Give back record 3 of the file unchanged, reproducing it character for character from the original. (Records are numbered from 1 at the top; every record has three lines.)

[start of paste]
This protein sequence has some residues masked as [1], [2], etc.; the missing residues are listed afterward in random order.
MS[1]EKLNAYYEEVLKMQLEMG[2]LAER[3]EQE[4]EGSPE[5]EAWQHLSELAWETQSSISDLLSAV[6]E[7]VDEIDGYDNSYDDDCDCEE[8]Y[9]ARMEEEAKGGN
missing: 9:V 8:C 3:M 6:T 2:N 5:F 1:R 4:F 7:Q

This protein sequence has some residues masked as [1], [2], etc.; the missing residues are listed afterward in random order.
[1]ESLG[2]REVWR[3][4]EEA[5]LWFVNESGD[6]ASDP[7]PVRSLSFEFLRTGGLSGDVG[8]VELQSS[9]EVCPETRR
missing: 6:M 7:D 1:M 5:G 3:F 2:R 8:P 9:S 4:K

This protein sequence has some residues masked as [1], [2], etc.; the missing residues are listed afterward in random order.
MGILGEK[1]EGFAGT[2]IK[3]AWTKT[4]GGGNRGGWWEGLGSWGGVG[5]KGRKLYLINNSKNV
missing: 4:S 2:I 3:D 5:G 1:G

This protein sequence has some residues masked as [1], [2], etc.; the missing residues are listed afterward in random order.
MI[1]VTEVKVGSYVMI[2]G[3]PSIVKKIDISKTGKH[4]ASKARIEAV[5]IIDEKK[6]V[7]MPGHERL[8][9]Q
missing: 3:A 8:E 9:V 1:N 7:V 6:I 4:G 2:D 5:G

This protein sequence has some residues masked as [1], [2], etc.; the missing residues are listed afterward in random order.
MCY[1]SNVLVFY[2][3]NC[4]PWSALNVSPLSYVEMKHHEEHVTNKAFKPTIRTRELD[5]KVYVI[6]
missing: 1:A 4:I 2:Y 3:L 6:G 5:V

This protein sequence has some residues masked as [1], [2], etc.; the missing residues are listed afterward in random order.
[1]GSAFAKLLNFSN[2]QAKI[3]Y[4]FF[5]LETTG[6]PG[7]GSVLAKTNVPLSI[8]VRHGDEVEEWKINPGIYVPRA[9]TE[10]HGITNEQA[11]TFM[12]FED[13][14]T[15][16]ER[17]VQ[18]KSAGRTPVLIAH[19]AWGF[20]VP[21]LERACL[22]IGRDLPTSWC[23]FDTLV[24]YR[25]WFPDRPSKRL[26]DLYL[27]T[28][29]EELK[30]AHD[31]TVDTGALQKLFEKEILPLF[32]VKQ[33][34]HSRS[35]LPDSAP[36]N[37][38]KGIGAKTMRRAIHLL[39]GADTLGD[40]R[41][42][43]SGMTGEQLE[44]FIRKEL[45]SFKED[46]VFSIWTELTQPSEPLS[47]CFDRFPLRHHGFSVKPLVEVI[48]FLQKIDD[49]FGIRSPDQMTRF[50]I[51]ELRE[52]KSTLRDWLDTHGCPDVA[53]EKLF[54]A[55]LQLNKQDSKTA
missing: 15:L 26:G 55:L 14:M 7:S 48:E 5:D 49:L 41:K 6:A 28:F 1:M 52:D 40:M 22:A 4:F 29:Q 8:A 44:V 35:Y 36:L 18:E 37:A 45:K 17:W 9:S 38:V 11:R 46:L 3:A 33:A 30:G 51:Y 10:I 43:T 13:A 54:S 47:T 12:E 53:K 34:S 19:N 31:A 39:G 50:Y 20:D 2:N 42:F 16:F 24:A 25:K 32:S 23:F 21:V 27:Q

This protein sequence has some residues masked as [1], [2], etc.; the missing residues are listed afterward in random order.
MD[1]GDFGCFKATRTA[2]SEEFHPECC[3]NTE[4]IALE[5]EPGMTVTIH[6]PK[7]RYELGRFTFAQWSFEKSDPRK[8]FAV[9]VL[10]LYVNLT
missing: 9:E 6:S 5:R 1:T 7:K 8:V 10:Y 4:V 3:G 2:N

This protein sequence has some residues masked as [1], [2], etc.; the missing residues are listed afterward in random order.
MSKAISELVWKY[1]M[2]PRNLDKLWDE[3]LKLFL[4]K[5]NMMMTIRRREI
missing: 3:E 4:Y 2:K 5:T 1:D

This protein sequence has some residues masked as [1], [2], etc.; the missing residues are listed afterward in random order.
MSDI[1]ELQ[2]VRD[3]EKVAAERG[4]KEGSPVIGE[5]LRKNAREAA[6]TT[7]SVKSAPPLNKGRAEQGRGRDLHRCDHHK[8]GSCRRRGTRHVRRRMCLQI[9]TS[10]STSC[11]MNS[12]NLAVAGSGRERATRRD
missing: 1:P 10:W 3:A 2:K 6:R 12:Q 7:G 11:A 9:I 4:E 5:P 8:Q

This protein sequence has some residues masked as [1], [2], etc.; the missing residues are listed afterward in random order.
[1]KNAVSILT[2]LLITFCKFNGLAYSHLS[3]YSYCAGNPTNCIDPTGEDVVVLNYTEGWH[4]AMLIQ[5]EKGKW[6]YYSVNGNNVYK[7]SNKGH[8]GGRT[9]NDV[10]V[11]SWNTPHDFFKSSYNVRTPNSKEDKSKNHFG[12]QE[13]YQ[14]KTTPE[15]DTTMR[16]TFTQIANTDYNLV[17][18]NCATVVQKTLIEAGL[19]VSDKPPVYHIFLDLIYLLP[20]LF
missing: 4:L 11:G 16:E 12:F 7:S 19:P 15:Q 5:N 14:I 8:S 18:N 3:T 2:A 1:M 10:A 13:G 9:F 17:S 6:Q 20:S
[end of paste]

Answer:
This protein sequence has some residues masked as [1], [2], etc.; the missing residues are listed afterward in random order.
MGILGEK[1]EGFAGT[2]IK[3]AWTKT[4]GGGNRGGWWEGLGSWGGVG[5]KGRKLYLINNSKNV
missing: 4:S 2:I 3:D 5:G 1:G